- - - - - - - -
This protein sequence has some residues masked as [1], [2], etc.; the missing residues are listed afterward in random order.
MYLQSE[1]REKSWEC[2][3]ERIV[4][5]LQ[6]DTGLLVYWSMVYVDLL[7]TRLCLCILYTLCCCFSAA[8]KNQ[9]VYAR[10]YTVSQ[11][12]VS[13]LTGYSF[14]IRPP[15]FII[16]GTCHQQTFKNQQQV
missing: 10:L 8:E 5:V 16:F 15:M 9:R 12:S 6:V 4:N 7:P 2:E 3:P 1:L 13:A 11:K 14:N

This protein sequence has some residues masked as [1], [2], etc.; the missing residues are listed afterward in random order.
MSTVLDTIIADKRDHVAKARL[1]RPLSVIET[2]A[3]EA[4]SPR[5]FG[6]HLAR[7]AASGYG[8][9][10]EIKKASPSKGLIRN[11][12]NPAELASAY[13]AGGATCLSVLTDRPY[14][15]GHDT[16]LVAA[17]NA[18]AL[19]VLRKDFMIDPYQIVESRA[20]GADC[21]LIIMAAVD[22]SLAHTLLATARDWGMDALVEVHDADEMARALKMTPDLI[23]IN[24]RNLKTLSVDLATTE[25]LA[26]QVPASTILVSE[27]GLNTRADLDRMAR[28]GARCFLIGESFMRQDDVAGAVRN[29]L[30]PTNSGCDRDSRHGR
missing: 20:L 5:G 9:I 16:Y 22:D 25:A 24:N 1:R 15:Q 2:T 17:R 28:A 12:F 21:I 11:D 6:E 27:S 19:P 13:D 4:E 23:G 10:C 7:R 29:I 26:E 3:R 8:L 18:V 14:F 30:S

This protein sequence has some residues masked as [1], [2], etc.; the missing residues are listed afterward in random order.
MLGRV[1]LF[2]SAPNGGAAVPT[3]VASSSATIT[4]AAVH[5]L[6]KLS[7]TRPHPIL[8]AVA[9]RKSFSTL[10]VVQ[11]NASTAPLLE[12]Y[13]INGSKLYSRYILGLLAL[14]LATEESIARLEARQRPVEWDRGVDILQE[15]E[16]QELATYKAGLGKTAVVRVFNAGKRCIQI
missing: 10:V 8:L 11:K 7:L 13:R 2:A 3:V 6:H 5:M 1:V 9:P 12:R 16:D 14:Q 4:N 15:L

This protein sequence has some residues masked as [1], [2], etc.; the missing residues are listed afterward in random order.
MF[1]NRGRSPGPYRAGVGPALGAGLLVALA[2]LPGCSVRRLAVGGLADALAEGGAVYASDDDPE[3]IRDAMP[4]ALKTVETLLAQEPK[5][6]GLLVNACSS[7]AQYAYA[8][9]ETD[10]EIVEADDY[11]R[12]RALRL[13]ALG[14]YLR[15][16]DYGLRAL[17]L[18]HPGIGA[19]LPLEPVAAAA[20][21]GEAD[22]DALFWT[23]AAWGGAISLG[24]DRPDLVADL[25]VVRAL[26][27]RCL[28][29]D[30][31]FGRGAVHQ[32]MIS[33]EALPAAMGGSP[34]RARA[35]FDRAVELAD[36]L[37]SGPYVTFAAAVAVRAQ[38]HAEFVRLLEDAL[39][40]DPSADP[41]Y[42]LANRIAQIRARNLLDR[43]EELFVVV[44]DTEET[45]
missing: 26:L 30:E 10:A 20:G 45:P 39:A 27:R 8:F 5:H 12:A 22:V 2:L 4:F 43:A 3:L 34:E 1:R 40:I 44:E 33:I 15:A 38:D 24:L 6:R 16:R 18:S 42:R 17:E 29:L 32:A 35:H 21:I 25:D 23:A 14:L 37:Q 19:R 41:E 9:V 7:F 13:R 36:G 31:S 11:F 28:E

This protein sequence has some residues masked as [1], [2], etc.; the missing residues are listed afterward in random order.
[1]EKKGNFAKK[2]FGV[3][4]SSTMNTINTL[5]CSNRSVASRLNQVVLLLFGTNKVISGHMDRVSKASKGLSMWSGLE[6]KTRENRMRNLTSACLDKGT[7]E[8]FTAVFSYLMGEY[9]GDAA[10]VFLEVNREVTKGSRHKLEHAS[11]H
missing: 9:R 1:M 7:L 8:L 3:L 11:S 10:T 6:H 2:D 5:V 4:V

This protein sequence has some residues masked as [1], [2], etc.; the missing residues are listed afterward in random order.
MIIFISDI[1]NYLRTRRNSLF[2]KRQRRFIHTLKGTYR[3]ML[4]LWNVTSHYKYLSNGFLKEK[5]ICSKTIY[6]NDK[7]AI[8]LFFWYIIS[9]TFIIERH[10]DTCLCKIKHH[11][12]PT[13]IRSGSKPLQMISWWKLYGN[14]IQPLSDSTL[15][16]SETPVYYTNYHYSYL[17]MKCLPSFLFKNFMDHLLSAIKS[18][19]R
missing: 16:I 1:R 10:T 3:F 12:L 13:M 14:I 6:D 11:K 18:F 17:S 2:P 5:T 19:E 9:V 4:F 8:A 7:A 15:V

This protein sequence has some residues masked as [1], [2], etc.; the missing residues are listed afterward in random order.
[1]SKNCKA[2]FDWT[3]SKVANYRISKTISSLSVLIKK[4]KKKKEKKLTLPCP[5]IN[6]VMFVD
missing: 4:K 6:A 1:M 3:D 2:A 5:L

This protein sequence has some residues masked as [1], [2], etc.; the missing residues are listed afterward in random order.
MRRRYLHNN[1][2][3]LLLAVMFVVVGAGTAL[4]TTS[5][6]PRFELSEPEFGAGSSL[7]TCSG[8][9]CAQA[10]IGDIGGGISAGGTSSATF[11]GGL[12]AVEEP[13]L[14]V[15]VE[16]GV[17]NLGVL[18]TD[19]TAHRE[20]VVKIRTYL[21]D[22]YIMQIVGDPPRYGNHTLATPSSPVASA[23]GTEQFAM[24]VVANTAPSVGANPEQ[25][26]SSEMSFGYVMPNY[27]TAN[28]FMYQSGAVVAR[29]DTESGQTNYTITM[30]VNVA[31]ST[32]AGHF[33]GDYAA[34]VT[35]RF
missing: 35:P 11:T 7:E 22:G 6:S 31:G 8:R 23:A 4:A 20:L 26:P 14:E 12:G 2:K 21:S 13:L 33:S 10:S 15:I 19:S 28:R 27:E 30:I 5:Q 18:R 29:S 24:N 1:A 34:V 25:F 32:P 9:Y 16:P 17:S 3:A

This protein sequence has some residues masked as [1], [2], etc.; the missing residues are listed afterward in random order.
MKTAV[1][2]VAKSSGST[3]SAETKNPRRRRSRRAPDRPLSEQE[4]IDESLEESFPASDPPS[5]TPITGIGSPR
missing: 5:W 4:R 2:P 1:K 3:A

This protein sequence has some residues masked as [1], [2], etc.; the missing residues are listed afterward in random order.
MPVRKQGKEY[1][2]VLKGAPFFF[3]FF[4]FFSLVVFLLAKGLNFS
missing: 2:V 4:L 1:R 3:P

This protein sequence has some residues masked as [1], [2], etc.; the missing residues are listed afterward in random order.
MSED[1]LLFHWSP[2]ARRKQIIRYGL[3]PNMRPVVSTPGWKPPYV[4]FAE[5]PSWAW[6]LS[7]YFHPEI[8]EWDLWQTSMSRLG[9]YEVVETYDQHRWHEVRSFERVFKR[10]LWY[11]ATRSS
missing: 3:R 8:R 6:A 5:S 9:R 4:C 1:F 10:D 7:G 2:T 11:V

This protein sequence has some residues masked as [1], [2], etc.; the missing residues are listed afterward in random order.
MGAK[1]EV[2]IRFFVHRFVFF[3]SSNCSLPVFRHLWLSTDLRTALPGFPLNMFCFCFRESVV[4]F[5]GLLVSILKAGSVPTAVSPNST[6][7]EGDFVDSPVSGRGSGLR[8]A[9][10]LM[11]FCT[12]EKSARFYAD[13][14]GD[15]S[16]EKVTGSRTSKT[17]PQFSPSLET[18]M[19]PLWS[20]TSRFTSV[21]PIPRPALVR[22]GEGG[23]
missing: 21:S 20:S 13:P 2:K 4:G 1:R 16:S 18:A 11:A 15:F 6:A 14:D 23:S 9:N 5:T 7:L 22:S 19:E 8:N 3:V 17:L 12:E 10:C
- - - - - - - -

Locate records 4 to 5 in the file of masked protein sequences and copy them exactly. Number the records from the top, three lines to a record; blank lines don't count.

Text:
This protein sequence has some residues masked as [1], [2], etc.; the missing residues are listed afterward in random order.
MF[1]NRGRSPGPYRAGVGPALGAGLLVALA[2]LPGCSVRRLAVGGLADALAEGGAVYASDDDPE[3]IRDAMP[4]ALKTVETLLAQEPK[5][6]GLLVNACSS[7]AQYAYA[8][9]ETD[10]EIVEADDY[11]R[12]RALRL[13]ALG[14]YLR[15][16]DYGLRAL[17]L[18]HPGIGA[19]LPLEPVAAAA[20][21]GEAD[22]DALFWT[23]AAWGGAISLG[24]DRPDLVADL[25]VVRAL[26][27]RCL[28][29]D[30][31]FGRGAVHQ[32]MIS[33]EALPAAMGGSP[34]RARA[35]FDRAVELAD[36]L[37]SGPYVTFAAAVAVRAQ[38]HAEFVRLLEDAL[39][40]DPSADP[41]Y[42]LANRIAQIRARNLLDR[43]EELFVVV[44]DTEET[45]
missing: 26:L 30:E 10:A 20:G 45:P 39:A 27:R 8:F 5:H 12:A 22:V 2:L 4:F 43:A 3:L 34:E 1:R 40:I 44:E 33:I 15:A 38:D 24:L 6:R 16:R 18:S 42:R 17:E 29:L 32:A 35:H 21:I 25:D 23:A 14:L 37:Q 19:R 41:E 9:V 7:F 13:R 36:G 31:S 11:F 28:E

This protein sequence has some residues masked as [1], [2], etc.; the missing residues are listed afterward in random order.
[1]EKKGNFAKK[2]FGV[3][4]SSTMNTINTL[5]CSNRSVASRLNQVVLLLFGTNKVISGHMDRVSKASKGLSMWSGLE[6]KTRENRMRNLTSACLDKGT[7]E[8]FTAVFSYLMGEY[9]GDAA[10]VFLEVNREVTKGSRHKLEHAS[11]H
missing: 9:R 1:M 7:L 8:L 3:L 11:S 10:T 6:H 2:D 5:V 4:V